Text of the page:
Opinion: The Importance of Regular Maintenance

As I previously documented, I diligently adhered to the break-in recommendations outlined in the manual of my Triumph Thruxton 1200 R. As new parts settle into their working relationships with one another, it is advised by the manufacturer to abide by guidelines that keep the engine under normal pressure and regular operating temperatures.

Once I reached the end of the break-in period, I rode the motorcycle back to GP Bikes for its first service. More than just a simple oil change (as the invoice can attest), fluids were drained and flushed, tires were checked for pressure, as well as abnormal or premature wear, and bolts were re-torqued to ensure they hadn’t worked themselves loose. Taking a little over an hour, I had time to grab a bite and peruse the shop for some new gear before being on my way, finally able to enjoy the full rpm range of my new motorcycle with confidence. Of course I could have done it myself (and have on other bikes), but it would have taken me longer than the people who do it every day.

Following prescribed maintenance intervals and simple winterization techniques will ensure your bike runs smoother and more efficiently, but can also be helpful in finding small issues before they become big ones. Leaking oil, fuel or coolant is certainly a sign of trouble but isn’t always detected unless you’re getting under the bike. Of course, as a rider you “should” be regularly inspecting your bike before every ride, but how many of us actually do that?

The prevalence of electronic fuel injection and ECUs mean that the traditional concept or “tuning” is a thing of the past. That’s not to say that there aren’t benefits to regular service, whether you do it yourself or have it done by a trusted mechanic. Maintaining modern engines to ensure peak performance and fuel efficiency now means running diagnostic tests rather than adjusting choke cables and fiddling with finicky carburetors.

Many will no doubt balk at the idea of someone else touching their motorcycle not to mention paying for it, but there are benefits. For instance, a manufacturer could theoretically decline warranty repairs if regular service hasn’t been completed by a dealer. Also, when the time comes to sell a motorcycle it will often command a higher resale value if there is documentation to support the fact that it has been maintained by professionals. It is one of the many ways that you can protect your investment.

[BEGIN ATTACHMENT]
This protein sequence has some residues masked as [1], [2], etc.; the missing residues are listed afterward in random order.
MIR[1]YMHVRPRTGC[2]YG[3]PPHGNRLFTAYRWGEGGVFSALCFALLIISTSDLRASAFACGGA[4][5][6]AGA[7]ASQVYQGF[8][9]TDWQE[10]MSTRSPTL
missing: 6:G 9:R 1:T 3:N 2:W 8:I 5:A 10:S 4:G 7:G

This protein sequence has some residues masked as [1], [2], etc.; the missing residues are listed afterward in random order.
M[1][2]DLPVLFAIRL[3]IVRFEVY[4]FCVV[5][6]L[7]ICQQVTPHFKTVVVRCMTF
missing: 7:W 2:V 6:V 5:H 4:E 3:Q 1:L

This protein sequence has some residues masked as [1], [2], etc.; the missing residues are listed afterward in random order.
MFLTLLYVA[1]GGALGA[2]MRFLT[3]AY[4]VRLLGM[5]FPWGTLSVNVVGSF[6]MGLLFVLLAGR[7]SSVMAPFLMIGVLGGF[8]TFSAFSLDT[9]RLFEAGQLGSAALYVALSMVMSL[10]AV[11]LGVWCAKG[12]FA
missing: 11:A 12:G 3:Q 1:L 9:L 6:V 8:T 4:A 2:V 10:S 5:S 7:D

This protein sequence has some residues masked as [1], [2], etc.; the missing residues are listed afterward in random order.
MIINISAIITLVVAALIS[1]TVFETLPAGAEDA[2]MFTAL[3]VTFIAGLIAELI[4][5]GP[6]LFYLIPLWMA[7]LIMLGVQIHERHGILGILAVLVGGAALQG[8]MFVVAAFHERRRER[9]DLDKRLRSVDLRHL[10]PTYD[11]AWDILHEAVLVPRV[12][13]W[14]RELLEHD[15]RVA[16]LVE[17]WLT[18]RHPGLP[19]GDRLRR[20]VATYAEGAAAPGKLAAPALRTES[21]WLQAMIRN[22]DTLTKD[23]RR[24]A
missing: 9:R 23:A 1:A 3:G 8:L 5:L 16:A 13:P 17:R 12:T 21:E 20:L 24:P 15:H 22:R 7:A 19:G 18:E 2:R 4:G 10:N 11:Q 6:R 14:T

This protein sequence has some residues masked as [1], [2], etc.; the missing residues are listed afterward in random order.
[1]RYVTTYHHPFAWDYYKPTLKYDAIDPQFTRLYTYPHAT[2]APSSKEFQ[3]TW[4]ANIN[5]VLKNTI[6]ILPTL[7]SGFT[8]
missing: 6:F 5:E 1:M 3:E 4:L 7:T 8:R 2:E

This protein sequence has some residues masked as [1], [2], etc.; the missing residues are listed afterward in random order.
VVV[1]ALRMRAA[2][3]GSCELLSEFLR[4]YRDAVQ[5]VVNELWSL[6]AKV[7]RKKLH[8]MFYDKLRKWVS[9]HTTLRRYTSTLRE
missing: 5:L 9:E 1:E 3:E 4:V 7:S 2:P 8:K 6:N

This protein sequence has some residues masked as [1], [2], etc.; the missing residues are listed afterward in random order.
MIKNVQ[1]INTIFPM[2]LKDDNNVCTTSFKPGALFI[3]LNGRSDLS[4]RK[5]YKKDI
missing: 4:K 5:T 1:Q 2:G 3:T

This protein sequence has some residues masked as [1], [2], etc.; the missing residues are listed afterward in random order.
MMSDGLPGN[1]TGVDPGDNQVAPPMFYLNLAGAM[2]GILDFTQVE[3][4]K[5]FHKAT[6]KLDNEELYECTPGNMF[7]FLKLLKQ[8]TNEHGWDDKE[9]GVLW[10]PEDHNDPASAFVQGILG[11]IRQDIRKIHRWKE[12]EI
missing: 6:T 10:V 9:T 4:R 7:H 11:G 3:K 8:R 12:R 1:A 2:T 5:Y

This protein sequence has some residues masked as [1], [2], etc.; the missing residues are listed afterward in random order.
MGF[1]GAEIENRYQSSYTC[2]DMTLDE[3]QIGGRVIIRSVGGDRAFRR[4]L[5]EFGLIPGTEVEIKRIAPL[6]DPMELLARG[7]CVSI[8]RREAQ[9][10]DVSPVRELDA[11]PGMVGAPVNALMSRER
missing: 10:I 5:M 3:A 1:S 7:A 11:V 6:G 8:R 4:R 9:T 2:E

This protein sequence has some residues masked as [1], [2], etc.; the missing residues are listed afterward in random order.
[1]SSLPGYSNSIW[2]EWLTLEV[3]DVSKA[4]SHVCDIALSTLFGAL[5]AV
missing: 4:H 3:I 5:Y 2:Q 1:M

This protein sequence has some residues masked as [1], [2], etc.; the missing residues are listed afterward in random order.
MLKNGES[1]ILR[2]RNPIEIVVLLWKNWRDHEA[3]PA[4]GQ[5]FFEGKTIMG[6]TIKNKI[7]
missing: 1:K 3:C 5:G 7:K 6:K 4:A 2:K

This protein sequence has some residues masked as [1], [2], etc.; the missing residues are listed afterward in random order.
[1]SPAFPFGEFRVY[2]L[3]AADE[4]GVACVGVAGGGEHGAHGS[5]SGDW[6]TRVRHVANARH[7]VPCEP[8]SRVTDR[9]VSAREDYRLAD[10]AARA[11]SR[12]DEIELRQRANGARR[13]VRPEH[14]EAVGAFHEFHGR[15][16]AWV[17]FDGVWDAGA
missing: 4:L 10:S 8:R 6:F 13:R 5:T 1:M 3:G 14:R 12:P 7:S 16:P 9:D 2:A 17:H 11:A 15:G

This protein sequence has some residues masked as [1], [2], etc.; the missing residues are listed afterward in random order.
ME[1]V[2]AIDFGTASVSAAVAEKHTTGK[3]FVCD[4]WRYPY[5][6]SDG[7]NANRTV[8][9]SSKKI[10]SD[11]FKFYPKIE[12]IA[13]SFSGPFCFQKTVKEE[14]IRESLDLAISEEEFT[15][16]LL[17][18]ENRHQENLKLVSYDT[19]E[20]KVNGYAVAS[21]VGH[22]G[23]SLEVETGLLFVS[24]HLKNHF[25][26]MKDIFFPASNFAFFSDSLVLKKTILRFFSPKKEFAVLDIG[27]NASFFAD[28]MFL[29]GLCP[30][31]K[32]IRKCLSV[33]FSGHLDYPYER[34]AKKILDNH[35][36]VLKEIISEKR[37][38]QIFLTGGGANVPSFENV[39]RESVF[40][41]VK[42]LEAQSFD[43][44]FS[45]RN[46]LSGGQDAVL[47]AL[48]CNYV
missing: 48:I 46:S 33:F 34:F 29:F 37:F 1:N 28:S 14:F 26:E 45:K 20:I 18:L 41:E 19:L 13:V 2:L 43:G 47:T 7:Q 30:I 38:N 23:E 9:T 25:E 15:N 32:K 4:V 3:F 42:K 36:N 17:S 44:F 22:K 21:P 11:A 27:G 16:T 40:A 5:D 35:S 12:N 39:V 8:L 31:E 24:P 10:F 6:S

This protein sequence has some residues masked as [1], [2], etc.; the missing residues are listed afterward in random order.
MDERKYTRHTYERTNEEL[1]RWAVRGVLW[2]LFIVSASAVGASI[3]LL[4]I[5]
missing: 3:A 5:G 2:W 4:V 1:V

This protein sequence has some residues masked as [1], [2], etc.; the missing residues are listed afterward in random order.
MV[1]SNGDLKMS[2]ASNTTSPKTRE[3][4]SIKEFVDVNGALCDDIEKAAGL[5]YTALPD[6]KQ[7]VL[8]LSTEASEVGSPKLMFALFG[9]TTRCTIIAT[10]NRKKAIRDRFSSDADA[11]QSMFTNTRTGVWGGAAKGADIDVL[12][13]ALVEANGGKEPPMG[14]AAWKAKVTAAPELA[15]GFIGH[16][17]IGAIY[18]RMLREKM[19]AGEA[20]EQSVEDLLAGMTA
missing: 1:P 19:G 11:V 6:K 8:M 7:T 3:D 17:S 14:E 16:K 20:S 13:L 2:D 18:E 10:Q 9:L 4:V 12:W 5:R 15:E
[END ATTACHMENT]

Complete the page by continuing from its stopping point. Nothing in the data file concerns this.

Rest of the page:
Not only was the break-in period recently completed, but it was also that depressing time of year that every motorcyclist dreads – hibernation. This way, the oil in my crankcase would be fresh and free of debris. With optimal tire pressure and a tank topped up with premium gas, I added quality fuel stabilizer to hopefully prevent evaporation and moisture. I then hooked up the bike to a battery tender to ensure that it will keep a sufficient charge and it be ready to ride come springtime. Whenever that may be…


  1. Another benefit of a dealer service is that they’ll run a recall check for your bike. About a month ago, the manufacturer of my current ride sent me an e-mail noting I had an outstanding recall. I cross-checked with teh Transport Canada website and there were a couple of possibilities. Soon after I did this, I got another e-mail from the manufacturer noting they’d made a mistake and to ignore the previous notice. The more people checking, the better. I’m not so sure about getting more money for a bike that’s been dealer serviced. I’ve traded in quite a few bikes at dealerships and they never once asked me if the bike had been dealer serviced. They generally quote the somewhere in the range from the valuation guidebook based on a few requested photos and an inspection at the moment of sale. Perhaps service records are more valuable in the case of a private sale.

  2. One overlooked benefit is that at every service, for Triumph’s, the mechanic hooks it up to the diagnostic computer that checks for any available updates to the ecu software and installs them. Also runs through a complete warm up to the point of the cooling fans coming on to check the operation of all the sensors. Try that at home.

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